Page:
July 18


The Insurance Institute for Highway Safety came out with a report evaluating safety at existing roundabouts in Maryland.  They found that most crashes, whether at single lane or double lane roundabouts, occurred on the approaches into the roundabouts not within the circulatory part of the roundabout.  In a nutshell, they recommend better landscaping within the middle of the roundabout along with better signing/pavement markings in advance of the roundabout.  Both measures are to clue drivers in that there is a roundabout ahead before it is too late for them to slow down.

The report did confirm the safety benefits of roundabouts.  Only 25% of the crashes in Maryland at roundabouts between 1993 and 2005 involved injuries.  More importantly, there were no fatalities at the 38 roundabouts studied.  This isn’t a large sample, but the safety track record is encouraging compared to the safety at intersections controlled with traffic signals.  According to the Minnesota Office of Traffic Safety there were 25 fatal crashes at traffic signals in Minnesota in 2006.  A very low number, but maybe a few of them would have been avoided with roundabouts.

  • Mike,
    I agree that the findings are very encouraging. I wrote a paper on roundabouts in school and although they are not right in every situation, they can be a great solution. We have several roundabouts here in Oregon and they seem to be very effective. How has the public response been to roundabouts in the Twin Cities?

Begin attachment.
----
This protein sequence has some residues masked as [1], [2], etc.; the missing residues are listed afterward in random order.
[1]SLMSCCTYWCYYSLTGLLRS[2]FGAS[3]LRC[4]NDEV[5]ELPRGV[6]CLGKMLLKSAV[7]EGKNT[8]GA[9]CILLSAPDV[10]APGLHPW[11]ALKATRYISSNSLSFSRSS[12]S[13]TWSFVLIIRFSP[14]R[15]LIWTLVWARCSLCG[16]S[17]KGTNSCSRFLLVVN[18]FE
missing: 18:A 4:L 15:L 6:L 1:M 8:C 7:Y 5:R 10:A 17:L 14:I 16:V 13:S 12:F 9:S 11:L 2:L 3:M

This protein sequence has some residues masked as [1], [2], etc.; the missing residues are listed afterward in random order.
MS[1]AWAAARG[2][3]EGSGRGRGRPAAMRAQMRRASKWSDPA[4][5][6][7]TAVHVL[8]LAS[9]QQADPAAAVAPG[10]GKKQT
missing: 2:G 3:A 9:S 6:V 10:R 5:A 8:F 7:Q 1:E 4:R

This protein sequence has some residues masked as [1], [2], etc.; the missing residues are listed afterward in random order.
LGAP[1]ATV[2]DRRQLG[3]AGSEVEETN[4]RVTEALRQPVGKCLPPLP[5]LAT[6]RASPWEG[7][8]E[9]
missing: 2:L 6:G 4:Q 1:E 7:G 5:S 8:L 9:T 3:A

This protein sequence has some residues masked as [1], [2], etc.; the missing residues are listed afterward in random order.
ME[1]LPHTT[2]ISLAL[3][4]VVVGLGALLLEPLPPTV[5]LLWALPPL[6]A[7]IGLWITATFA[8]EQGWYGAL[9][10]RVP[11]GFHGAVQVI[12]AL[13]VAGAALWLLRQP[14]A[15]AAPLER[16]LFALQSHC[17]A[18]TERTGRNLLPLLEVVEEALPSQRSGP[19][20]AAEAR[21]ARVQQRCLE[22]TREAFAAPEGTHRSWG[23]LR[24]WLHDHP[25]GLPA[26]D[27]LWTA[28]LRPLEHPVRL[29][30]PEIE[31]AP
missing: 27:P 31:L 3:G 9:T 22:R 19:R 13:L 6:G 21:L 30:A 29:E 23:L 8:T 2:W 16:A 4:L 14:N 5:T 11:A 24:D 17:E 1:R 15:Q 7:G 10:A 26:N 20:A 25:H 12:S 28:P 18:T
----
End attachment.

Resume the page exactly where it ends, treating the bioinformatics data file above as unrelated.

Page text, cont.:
• Micah,
    Surprisingly, roundabouts haven’t been that much of a news story in the Twin Cities. We have about twenty of them, including a few multi-lane roundabouts. The cities and counties involved with the roundabouts have done an outstanding PR job so I think people generally understand them. Here is a good example of the PR – http://www.richfieldroundabouts.com/.
    There haven’t been any large scale uproars over them, however I have heard through the grapevine the multi-lane roundabout in Woodbury has more crashes in it than were anticipated.

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    Mike Spack

    My mission is to help traffic engineers, transportation planners, and other transportation professionals improve our world.

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